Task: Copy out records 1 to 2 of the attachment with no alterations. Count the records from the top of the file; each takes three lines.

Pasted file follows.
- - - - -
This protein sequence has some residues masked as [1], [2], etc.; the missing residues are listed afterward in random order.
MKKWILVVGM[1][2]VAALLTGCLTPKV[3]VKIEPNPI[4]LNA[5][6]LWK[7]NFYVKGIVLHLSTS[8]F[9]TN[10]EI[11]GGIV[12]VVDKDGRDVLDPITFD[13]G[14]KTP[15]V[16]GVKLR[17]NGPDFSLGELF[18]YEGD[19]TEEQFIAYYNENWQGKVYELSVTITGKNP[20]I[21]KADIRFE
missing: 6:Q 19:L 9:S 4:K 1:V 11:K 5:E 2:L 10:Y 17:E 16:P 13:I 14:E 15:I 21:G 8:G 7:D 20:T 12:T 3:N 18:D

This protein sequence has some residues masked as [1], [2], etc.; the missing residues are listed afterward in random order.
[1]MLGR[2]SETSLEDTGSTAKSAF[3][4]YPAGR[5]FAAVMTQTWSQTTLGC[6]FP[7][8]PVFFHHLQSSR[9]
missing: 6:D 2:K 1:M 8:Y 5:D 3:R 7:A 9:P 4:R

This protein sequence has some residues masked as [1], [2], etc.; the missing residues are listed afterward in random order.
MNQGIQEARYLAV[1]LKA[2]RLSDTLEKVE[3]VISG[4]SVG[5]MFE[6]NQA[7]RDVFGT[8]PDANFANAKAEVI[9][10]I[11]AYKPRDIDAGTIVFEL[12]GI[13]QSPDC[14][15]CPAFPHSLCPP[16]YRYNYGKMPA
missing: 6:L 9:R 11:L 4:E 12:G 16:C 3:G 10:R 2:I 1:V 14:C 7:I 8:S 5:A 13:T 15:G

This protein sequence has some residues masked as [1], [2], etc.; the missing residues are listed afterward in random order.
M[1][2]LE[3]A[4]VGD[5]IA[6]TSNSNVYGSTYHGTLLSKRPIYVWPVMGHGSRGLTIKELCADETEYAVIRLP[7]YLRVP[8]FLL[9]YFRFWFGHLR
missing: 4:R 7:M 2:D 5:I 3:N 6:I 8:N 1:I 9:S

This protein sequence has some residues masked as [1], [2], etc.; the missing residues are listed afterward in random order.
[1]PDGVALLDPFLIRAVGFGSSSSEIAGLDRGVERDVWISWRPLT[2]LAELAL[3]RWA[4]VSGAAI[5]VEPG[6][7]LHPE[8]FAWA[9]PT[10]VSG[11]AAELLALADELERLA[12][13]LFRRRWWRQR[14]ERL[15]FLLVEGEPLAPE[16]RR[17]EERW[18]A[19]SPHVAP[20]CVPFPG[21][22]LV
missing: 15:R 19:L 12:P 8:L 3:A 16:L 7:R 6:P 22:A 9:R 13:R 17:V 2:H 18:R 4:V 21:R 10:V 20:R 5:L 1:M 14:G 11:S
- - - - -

This protein sequence has some residues masked as [1], [2], etc.; the missing residues are listed afterward in random order.
MKKWILVVGM[1][2]VAALLTGCLTPKV[3]VKIEPNPI[4]LNA[5][6]LWK[7]NFYVKGIVLHLSTS[8]F[9]TN[10]EI[11]GGIV[12]VVDKDGRDVLDPITFD[13]G[14]KTP[15]V[16]GVKLR[17]NGPDFSLGELF[18]YEGD[19]TEEQFIAYYNENWQGKVYELSVTITGKNP[20]I[21]KADIRFE
missing: 6:Q 19:L 9:S 4:K 1:V 11:K 5:E 2:L 10:Y 17:E 16:P 13:I 14:E 15:I 21:G 8:G 7:D 20:T 12:T 3:N 18:D

This protein sequence has some residues masked as [1], [2], etc.; the missing residues are listed afterward in random order.
[1]MLGR[2]SETSLEDTGSTAKSAF[3][4]YPAGR[5]FAAVMTQTWSQTTLGC[6]FP[7][8]PVFFHHLQSSR[9]
missing: 6:D 2:K 1:M 8:Y 5:D 3:R 7:A 9:P 4:R